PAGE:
Living to see 100 years is a momentous occasion and a local senior in Taber, Burns Wood, has achieved such a milestone. Having the free time, he was able to come in and speak with us about his life and turning 100 years old.
“It’s inevitable you know, you don’t slow down those things, they just come around,” said Wood. “I’m getting to feel my age it’s mostly in my body, I have a pretty good memory still which is fortunate.”
Burns discussed his time living in Taber and what it has meant to him over the years.
“I live on a farm outside of Taber, but Taber has always been our town you know. The municipality of Taber, or the M.D. of Taber, has about as many people in it as the town, so it’s quite an important small town because we all consider Taber our town,” said Wood. “Originally, the farms were small, they’re larger now — there are not quite as many people on farms, but Taber still depends on that double population for their businesses. I was born here in Taber and lived here most of my life other than being in the service and going to university and things like that. I was born in Taber in 1922, and my folks came here in 1921 to Taber, so I’ve seen almost the complete growth of this town. When I was a kid, the town depended on coal and then irrigation came in. That boosted the outlook for the town, irrigation kind of brought high producing crops, mainly sugar beets. I think Taber depended on that a great deal.”
A big deal for the town, Woods explained, was the establishment of the sugar factory.
“After the sugar beet factory was built here in the early 50s, the town had a slogan: ‘The town with the insured feature.’ The insurance was that the sugar company was paying a lot of taxes every day and then other agricultural items started to be important, you know potatoes and, of course, corn. I’m sure most of the onions in western Canada are grown right here. Taber has been a good town — it’s just far enough away from Lethbridge so that people shop here rather than going to Lethbridge and so Lethbridge wasn’t a competition. It helped for some things but most of the businesses that Lethbridge had were here as well, especially the farm implement business and things like that. I’ve enjoyed living here, raised my family, and went to school here. I came here when I was in Grade 2 — we lived on a sheep ranch north of Retlaw for several years. My dad has a lease of a Township that’s 36 sections north of Retlaw for a sheep ranch, and we live there mainly during the summer, but we would move back to Taber in the winter. My first schooling here was in 1929 in Grade 2, I still have a picture of the kids. There’s 34 kids in that picture there’s only two of us left now out of that 34 — Beth Smith in Carson and myself.”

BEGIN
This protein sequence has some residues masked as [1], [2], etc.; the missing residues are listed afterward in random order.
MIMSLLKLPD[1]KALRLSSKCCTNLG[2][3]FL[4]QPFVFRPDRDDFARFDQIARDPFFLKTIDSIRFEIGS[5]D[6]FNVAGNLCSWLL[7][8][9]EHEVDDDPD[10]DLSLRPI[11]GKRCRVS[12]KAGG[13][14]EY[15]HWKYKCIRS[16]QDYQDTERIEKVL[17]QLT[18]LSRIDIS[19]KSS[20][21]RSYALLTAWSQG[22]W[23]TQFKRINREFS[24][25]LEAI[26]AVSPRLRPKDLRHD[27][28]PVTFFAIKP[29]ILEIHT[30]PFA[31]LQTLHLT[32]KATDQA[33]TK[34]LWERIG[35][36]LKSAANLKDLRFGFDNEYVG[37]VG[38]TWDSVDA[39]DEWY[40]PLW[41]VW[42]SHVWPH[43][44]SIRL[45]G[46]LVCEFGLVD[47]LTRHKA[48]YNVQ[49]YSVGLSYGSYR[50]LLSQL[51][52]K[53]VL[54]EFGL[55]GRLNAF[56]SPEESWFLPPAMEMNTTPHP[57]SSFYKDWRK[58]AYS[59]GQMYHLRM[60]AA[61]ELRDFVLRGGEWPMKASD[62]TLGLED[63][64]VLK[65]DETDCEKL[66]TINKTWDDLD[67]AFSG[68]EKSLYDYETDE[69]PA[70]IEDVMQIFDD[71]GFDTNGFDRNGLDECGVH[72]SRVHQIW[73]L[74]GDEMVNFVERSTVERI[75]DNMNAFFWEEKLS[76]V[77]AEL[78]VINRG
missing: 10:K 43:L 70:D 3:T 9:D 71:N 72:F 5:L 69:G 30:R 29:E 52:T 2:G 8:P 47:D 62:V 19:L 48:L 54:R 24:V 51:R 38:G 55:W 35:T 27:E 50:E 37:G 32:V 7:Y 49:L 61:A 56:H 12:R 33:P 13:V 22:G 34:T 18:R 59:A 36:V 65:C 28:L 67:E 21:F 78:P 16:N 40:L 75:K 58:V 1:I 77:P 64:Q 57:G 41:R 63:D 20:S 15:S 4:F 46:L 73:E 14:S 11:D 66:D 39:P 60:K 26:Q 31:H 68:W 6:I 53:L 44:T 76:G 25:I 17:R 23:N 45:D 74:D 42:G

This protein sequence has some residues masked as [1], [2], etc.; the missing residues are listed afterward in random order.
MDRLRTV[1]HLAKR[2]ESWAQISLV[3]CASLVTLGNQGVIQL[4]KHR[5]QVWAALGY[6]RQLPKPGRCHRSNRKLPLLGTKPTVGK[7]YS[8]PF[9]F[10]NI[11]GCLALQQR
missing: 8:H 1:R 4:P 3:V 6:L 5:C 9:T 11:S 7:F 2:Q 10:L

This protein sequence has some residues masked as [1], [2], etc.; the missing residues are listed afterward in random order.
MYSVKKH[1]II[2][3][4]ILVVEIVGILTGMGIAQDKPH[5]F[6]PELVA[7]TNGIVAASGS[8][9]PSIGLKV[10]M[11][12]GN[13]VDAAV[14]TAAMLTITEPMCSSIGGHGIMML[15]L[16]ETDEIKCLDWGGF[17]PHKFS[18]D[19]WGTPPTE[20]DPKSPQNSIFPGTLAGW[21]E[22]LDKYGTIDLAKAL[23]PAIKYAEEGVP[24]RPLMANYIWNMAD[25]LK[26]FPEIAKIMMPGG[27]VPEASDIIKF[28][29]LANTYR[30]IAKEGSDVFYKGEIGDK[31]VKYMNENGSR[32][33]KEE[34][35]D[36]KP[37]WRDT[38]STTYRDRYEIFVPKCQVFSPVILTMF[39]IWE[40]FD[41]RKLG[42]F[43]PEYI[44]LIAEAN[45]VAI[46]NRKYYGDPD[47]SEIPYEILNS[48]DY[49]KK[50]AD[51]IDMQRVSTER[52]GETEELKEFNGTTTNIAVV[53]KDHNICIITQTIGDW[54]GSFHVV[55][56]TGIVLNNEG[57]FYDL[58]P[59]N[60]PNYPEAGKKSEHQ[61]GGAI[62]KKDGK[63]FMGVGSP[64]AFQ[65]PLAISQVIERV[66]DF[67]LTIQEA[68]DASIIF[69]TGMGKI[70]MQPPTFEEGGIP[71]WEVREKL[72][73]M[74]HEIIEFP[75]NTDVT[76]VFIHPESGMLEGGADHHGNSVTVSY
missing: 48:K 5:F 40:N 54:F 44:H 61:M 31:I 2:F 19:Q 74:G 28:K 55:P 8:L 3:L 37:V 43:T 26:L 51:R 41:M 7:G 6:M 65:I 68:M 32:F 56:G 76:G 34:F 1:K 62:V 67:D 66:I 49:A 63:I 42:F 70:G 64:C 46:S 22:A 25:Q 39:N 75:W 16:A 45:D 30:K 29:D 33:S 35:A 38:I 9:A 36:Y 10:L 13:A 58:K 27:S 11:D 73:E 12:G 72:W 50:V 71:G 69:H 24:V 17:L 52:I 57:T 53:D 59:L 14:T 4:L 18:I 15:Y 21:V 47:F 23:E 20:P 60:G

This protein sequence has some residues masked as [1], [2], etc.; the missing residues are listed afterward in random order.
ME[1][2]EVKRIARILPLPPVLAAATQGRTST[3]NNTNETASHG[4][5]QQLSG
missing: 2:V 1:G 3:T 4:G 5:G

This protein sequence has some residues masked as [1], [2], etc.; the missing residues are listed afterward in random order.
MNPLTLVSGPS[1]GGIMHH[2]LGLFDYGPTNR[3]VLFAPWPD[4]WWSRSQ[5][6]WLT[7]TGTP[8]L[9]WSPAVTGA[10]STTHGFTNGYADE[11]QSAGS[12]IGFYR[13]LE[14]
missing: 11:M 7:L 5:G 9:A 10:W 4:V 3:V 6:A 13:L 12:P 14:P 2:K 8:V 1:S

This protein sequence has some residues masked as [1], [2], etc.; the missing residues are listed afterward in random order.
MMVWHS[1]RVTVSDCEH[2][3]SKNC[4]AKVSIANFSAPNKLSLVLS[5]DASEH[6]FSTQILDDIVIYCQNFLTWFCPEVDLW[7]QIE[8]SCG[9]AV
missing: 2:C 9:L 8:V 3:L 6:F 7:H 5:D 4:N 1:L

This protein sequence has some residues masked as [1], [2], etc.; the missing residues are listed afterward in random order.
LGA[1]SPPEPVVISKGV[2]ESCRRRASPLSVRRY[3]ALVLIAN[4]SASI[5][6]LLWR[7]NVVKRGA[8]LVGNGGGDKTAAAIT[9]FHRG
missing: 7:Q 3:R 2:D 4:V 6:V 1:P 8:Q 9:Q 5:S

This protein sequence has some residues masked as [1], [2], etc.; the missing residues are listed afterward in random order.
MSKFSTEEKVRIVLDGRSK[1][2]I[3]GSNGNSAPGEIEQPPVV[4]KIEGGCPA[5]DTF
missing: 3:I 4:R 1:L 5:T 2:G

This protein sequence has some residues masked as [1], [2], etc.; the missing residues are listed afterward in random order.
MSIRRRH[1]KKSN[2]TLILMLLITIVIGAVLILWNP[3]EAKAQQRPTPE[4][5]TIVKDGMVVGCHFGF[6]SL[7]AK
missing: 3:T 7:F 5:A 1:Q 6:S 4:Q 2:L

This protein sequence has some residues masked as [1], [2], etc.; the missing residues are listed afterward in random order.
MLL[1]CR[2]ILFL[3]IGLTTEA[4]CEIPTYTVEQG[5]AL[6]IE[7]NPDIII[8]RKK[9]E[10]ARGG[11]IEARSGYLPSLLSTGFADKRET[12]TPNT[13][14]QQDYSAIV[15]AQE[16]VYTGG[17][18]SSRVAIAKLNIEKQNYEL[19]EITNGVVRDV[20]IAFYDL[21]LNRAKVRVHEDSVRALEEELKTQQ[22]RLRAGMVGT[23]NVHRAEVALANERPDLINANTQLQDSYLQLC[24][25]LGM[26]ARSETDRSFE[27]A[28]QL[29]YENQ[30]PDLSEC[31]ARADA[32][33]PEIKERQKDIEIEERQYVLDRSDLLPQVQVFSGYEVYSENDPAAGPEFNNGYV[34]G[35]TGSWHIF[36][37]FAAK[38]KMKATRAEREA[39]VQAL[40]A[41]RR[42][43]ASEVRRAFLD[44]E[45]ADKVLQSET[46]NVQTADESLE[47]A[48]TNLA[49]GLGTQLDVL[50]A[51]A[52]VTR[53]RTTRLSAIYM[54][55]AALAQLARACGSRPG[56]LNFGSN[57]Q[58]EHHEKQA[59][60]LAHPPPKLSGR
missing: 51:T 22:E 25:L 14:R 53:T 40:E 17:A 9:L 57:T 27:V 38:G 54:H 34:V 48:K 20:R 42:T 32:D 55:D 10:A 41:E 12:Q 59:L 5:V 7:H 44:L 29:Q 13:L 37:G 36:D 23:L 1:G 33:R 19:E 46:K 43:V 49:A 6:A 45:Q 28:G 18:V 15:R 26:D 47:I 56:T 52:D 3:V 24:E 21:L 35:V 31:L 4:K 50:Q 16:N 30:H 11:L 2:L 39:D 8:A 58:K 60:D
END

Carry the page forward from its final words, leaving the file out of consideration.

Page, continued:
Finally, Wood discussed his service within the Arms Forces during WWII. When Wood graduated high school, he packed up and joined the army, eventually electing to join the Air Force.
“My generation was just the right age for the Armed Forces and when you turned 21, you got a letter saying ‘if you’re not in the services by your 21st birthday, please report to the army recruiting station’,” said Wood. “Myself and several of my friends decided we would join the Air Force. We went as a group of six from town here — young men all just out of high school, and we joined the Air Force. Two of them were deferred and the other four of us became pilots in the Air Force, and with various postings. One of them went over as a bomber pilot, and two of them became instructors in Canada because Canada was training all of the airmen for the Empire (The British Empire) then, and they set up their station training places all over the country. Especially in Alberta, I think, because the winters were a little softer than they were in Winnipeg, Manitoba and we got a little bit more open winters. There was training stations in Medicine Hat, Lethbridge, Fort Macleod, Granum, and even one at Pierce — that’s a little town that is no longer there, west of Fort Macleod. Young men from Australia, New Zealand, the West Indies, England, Scotland, and anywhere in the Empire came to Canada to train for aircraft training.”